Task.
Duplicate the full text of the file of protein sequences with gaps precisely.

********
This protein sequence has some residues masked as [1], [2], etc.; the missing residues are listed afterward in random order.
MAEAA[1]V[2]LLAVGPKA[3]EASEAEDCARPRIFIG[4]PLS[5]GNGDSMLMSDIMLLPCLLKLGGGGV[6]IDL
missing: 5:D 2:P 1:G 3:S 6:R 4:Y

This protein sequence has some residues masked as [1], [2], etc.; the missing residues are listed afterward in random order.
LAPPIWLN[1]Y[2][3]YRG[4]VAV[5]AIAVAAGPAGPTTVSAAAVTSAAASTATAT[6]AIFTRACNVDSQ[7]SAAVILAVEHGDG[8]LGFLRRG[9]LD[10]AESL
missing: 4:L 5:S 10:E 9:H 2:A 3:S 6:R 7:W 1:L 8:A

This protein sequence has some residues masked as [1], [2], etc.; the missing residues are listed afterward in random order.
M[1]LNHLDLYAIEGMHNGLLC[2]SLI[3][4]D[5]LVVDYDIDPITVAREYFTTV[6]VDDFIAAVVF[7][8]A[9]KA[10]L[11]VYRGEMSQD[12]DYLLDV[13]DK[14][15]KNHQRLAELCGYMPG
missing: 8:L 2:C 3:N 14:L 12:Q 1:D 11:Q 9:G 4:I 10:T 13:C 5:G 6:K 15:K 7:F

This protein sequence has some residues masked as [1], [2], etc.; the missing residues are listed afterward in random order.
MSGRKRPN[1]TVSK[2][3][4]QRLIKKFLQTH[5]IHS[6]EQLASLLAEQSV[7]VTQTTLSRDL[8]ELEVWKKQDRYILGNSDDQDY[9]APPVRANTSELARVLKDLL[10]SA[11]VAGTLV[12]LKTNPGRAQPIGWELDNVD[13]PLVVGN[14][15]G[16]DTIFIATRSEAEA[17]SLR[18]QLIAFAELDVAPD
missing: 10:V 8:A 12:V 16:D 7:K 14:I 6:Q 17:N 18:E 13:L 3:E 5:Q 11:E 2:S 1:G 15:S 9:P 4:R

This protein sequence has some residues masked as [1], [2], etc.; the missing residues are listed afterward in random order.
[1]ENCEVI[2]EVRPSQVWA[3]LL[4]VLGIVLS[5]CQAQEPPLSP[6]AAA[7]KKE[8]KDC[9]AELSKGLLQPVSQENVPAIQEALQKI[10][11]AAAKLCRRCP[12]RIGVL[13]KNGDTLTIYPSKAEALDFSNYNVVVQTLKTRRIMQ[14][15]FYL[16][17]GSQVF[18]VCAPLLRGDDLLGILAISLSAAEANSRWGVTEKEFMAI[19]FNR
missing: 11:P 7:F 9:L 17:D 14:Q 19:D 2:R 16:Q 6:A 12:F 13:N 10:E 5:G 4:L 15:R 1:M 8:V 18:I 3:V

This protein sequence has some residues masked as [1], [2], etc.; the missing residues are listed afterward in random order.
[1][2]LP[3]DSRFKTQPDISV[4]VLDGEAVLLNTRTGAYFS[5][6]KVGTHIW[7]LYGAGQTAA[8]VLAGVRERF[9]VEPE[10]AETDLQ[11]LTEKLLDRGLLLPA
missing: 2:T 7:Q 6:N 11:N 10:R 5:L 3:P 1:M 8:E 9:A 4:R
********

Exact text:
This protein sequence has some residues masked as [1], [2], etc.; the missing residues are listed afterward in random order.
MAEAA[1]V[2]LLAVGPKA[3]EASEAEDCARPRIFIG[4]PLS[5]GNGDSMLMSDIMLLPCLLKLGGGGV[6]IDL
missing: 5:D 2:P 1:G 3:S 6:R 4:Y

This protein sequence has some residues masked as [1], [2], etc.; the missing residues are listed afterward in random order.
LAPPIWLN[1]Y[2][3]YRG[4]VAV[5]AIAVAAGPAGPTTVSAAAVTSAAASTATAT[6]AIFTRACNVDSQ[7]SAAVILAVEHGDG[8]LGFLRRG[9]LD[10]AESL
missing: 4:L 5:S 10:E 9:H 2:A 3:S 6:R 7:W 1:L 8:A

This protein sequence has some residues masked as [1], [2], etc.; the missing residues are listed afterward in random order.
M[1]LNHLDLYAIEGMHNGLLC[2]SLI[3][4]D[5]LVVDYDIDPITVAREYFTTV[6]VDDFIAAVVF[7][8]A[9]KA[10]L[11]VYRGEMSQD[12]DYLLDV[13]DK[14][15]KNHQRLAELCGYMPG
missing: 8:L 2:C 3:N 14:L 12:Q 1:D 11:Q 9:G 4:I 10:T 13:C 5:G 6:K 15:K 7:F

This protein sequence has some residues masked as [1], [2], etc.; the missing residues are listed afterward in random order.
MSGRKRPN[1]TVSK[2][3][4]QRLIKKFLQTH[5]IHS[6]EQLASLLAEQSV[7]VTQTTLSRDL[8]ELEVWKKQDRYILGNSDDQDY[9]APPVRANTSELARVLKDLL[10]SA[11]VAGTLV[12]LKTNPGRAQPIGWELDNVD[13]PLVVGN[14][15]G[16]DTIFIATRSEAEA[17]SLR[18]QLIAFAELDVAPD
missing: 10:V 8:A 12:V 16:D 7:K 14:I 6:Q 17:N 18:E 13:L 3:E 5:Q 11:E 2:S 1:G 15:S 9:P 4:R

This protein sequence has some residues masked as [1], [2], etc.; the missing residues are listed afterward in random order.
[1]ENCEVI[2]EVRPSQVWA[3]LL[4]VLGIVLS[5]CQAQEPPLSP[6]AAA[7]KKE[8]KDC[9]AELSKGLLQPVSQENVPAIQEALQKI[10][11]AAAKLCRRCP[12]RIGVL[13]KNGDTLTIYPSKAEALDFSNYNVVVQTLKTRRIMQ[14][15]FYL[16][17]GSQVF[18]VCAPLLRGDDLLGILAISLSAAEANSRWGVTEKEFMAI[19]FNR
missing: 11:P 7:F 9:L 17:D 14:Q 19:D 2:R 16:Q 6:A 12:F 13:N 10:E 5:G 4:L 15:R 1:M 8:V 18:I 3:V

This protein sequence has some residues masked as [1], [2], etc.; the missing residues are listed afterward in random order.
[1][2]LP[3]DSRFKTQPDISV[4]VLDGEAVLLNTRTGAYFS[5][6]KVGTHIW[7]LYGAGQTAA[8]VLAGVRERF[9]VEPE[10]AETDLQ[11]LTEKLLDRGLLLPA
missing: 2:T 7:Q 6:N 11:N 10:R 5:L 3:P 1:M 8:E 9:A 4:R